When it comes to visual storytelling, “Pachinko” is perfect from the first frame itself. Before the title sequence hits you (because it’s quite refreshing to see the cast dancing to “Let’s Live for Today” by The Grassroots in an era of self-serious intros), you get to marvel at the production design, costume design, cinematography, sound design, direction, and editing. Which sounds like something that should be common in every TV show ever. But you’ll be surprised to learn how rare it actually is. Thankfully, with Kogonada, Justin Chon, and Soo Hugh at the steering wheel, every second of this show seems like it has been meticulously placed and cut together to evoke the maximum amount of feeling without diminishing any of its intimacy. There are sweeping shots of Japan and Korea’s ever-evolving landscape and cityscape. The sounds and visuals of the fish shop Sunja walks through or the offices Solomon visits are intricate enough to make you feel like you can touch and smell those locations. And then the showrunners let the frames breathe so that you could soak in all the drama and smile, laugh, and ponder with the characters.
Going into “Pachinko” after watching the trailer, I had a feeling that the show was going to make me cry. But I didn’t expect the waterworks to begin in the third episode itself. To be clear, every single performance up to that point where I straight-up started sobbing was magnificent. Yu-na Jeon as young Sunja is a revelation. She’s so expressive that it makes you wonder if you even have the brain cells to read such complex emotions and then act them out on camera. Jeong In-ji and Lee Dae-Ho’s performances are filled with so much sadness and have a subtle undercurrent of hope. Minha Kim’s performance is mostly restrained. It’s only after Koh Hansu’s betrayal that she gets to flex a little more. Lee Min-Ho is as charming as he is cruel. Steve Sang-Hyun Noh is impactful in the few minutes he is on-screen. The same can be said about Jimmi Simpson and Anna Sawai. But, yes, Youn Yuh-jung (with the ever-amazing Jin Ha) is the one who opens the floodgates while simply reminiscing about the things she has lost while migrating from Korea to Japan. It’s such a raw and powerful moment that even the coldest of hearts will melt before her.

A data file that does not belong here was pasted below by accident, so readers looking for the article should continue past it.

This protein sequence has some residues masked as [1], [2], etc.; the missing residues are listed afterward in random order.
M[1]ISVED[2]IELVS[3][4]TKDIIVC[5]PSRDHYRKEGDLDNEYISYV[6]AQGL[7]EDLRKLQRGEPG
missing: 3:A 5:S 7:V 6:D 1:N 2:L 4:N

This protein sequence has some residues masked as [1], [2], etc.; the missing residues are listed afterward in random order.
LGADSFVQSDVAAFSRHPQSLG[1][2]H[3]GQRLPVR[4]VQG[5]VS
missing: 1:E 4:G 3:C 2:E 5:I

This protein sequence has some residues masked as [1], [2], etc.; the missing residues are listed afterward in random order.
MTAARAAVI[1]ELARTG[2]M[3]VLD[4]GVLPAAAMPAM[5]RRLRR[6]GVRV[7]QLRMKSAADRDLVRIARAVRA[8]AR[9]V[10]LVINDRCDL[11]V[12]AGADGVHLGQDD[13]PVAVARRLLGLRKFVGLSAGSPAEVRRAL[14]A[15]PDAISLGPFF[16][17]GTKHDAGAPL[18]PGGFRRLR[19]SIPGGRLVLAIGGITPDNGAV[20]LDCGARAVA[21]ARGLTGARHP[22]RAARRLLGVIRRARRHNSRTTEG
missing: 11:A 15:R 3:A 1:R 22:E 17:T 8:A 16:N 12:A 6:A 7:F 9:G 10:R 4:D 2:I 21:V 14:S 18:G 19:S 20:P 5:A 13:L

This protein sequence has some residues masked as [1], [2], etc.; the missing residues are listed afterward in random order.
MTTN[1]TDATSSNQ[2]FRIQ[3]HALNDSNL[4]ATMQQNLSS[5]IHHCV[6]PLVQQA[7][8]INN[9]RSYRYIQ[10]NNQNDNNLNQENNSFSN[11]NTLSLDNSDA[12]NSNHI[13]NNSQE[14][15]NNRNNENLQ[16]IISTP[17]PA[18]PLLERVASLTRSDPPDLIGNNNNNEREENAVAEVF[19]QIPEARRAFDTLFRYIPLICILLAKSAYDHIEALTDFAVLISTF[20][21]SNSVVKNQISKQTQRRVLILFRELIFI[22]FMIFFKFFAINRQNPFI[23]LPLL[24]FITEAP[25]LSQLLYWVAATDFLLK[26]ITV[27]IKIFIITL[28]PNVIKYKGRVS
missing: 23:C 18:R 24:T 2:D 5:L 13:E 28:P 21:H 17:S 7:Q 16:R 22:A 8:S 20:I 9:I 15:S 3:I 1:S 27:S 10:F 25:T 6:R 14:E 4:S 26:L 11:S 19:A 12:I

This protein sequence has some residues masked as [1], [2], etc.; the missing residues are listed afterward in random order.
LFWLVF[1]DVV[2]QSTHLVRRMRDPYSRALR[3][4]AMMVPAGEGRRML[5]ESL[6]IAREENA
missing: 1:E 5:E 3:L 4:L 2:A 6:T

Every frame in “Pachinko” is a painting. Those paintings are filled with a wide array of emotions spanning a few decades and continents. Then, those emotions are framed with historical context to give every decision behind the stroke of the proverbial paintbrush a sense of weight. To put it simply, this is a great show with such attention to detail (the Korean subtitles are yellow, and the Japanese subtitles are blue to denote the switch! Who does that? It’s amazing). Kogonada and Justin Chon have done it again after the critical success of “After Yang (2022)” and “Blue Bayou (2021)”, respectively. And if you take the combined popularity of Youn Yuh-jung, Lee Min-ho, and, of course, Min Jin Lee’s book into consideration, Apple TV+ certainly has a winner on their hands. But, as always, only time will tell how it fares with the general audience.
“Pachinko” is a period drama television series created by Soo Hugh for Apple TV+.